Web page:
I first heard the name Vir Das when my dad told me a video of his had gone viral on Whatsapp. Here we go, I thought, expecting some jokes that only Indian uncles and aunties would find funny. But my dad made me and my sister sit down, put on the TV and said that we should all pay attention to this comedian’s set. I never could have anticipated the performance that Das displayed in the Kennedy Centre. The viral video, ‘Come From Two India’s’, now has over 5 million views, but that number does nothing to express the controversy that the video stirred up. After Das’ comedic commentary on India, nationalism and his frustration with its duality, the backlash he received resulted in more than four legal cases, accusations of ‘terrorism’ and death threats.
‘Vir Das: Wanted’ tells the story after ‘Two India’s’ was released with some additional stories about freedom, growing up and being brown. From the flight back home after his controversial set, the recovery and the hate, Das manages to make even the darkest moments of his story into something that can make us all smile. In fact, for most of the set, the audience couldn’t stop laughing― sometimes out of discomfort (the good kind, that makes you laugh and think at the same time), sometimes at Das’ hilarious performance. But as the best comedians do, Das’ experience was apparent and the audience felt like they were in great hands.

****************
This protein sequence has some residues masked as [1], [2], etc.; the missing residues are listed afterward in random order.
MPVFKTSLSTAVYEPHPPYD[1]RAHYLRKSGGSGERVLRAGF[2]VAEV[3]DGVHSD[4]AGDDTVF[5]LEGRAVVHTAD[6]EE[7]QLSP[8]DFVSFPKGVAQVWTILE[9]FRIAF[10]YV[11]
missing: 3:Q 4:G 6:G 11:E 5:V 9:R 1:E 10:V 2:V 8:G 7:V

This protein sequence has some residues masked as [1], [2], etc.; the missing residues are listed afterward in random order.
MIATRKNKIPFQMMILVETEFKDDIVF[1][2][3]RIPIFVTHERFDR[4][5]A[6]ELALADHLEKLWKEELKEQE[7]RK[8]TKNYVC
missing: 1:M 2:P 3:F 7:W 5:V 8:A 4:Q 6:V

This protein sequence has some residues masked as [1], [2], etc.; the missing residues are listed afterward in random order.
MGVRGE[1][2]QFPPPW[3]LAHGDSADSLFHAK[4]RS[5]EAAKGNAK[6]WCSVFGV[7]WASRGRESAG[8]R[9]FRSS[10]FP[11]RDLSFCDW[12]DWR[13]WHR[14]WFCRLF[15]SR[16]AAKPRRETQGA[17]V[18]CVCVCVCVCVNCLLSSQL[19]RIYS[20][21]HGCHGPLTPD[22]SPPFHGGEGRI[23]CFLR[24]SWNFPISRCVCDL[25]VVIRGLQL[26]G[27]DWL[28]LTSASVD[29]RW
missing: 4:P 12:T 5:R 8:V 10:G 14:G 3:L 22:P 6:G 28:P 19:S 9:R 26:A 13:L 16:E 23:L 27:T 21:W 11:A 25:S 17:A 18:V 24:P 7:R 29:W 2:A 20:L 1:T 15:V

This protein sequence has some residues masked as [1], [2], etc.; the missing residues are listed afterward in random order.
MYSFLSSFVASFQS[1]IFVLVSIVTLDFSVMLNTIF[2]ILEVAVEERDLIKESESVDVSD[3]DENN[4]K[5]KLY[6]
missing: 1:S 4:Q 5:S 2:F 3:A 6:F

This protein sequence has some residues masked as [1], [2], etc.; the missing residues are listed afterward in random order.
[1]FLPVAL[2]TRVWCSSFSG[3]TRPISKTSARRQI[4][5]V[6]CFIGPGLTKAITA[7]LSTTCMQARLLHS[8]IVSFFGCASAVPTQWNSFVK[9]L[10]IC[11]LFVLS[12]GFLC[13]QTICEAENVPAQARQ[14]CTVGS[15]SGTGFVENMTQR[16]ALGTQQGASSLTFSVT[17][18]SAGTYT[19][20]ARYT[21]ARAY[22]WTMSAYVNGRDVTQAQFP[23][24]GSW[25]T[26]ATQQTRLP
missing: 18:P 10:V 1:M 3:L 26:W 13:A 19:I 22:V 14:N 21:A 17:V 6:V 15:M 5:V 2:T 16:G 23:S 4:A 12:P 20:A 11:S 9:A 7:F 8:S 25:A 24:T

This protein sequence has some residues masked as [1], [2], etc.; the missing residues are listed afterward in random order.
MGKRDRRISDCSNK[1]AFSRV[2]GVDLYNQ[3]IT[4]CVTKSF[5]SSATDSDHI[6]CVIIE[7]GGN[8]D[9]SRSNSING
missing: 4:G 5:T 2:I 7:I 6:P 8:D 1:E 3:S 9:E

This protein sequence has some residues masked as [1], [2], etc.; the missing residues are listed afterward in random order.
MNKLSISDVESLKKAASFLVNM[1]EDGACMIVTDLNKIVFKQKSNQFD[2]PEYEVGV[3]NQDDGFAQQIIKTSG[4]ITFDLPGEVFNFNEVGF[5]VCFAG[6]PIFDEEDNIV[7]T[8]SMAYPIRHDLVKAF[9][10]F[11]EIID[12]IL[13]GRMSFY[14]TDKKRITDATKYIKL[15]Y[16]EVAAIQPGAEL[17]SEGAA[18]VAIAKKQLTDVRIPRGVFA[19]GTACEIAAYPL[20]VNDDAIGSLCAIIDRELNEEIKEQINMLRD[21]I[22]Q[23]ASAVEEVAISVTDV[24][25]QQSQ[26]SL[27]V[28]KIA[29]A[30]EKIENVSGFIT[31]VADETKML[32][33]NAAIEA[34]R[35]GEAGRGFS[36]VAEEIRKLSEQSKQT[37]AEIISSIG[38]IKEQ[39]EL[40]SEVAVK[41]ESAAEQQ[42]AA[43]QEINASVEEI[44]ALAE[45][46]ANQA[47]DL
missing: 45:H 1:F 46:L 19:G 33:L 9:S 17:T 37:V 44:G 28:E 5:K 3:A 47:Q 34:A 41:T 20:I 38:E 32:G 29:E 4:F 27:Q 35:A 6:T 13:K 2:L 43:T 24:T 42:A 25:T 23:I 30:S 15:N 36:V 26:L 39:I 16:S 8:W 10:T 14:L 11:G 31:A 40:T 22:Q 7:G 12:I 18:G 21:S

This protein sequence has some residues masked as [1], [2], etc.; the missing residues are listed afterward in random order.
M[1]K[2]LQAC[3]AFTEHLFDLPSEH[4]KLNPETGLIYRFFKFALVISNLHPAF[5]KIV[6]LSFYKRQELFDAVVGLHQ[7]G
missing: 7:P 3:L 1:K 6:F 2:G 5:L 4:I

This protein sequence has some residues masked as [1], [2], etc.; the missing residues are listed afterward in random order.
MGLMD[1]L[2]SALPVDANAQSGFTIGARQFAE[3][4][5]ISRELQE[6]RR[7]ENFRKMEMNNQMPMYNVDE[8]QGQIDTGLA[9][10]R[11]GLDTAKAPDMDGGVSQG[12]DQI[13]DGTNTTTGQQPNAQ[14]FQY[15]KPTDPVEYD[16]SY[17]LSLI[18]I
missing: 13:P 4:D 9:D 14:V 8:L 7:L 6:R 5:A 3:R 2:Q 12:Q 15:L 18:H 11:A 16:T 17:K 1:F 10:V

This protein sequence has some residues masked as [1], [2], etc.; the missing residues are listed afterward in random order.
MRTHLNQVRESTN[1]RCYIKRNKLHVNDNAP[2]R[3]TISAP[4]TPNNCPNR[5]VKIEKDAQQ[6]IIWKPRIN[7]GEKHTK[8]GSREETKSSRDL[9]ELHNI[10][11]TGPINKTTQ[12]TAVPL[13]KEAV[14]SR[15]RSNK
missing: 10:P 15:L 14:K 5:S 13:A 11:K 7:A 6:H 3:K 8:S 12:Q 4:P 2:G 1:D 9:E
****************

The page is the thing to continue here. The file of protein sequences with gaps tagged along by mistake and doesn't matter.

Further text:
The whole show was unapologetically political and wasted no time in cutting to the core of India’s best and worst parts. When my sister and I first watched ‘Come From Two India’s’, we joked about him being in trouble when he returned to India because we knew the controversy it would spark: but seeing how real and personal that trouble became for him and his family really hit home. His words really make you check your privilege as Indian diaspora and the freedom that comes with living in Britain.
Growing up in a predominantly white area of England, I’ve never had the privilege of experiencing an audience full of people who have the same experience as you, that look like you, that just get it― maybe that’s what made this show so exceptionally special beyond Das’ incredible performance. I certainly will be recommending this show to everyone, and if you’d like to cry-laugh to Das’ political commentary, I would recommend it to you too.
For tickets and more information visit edfringe.com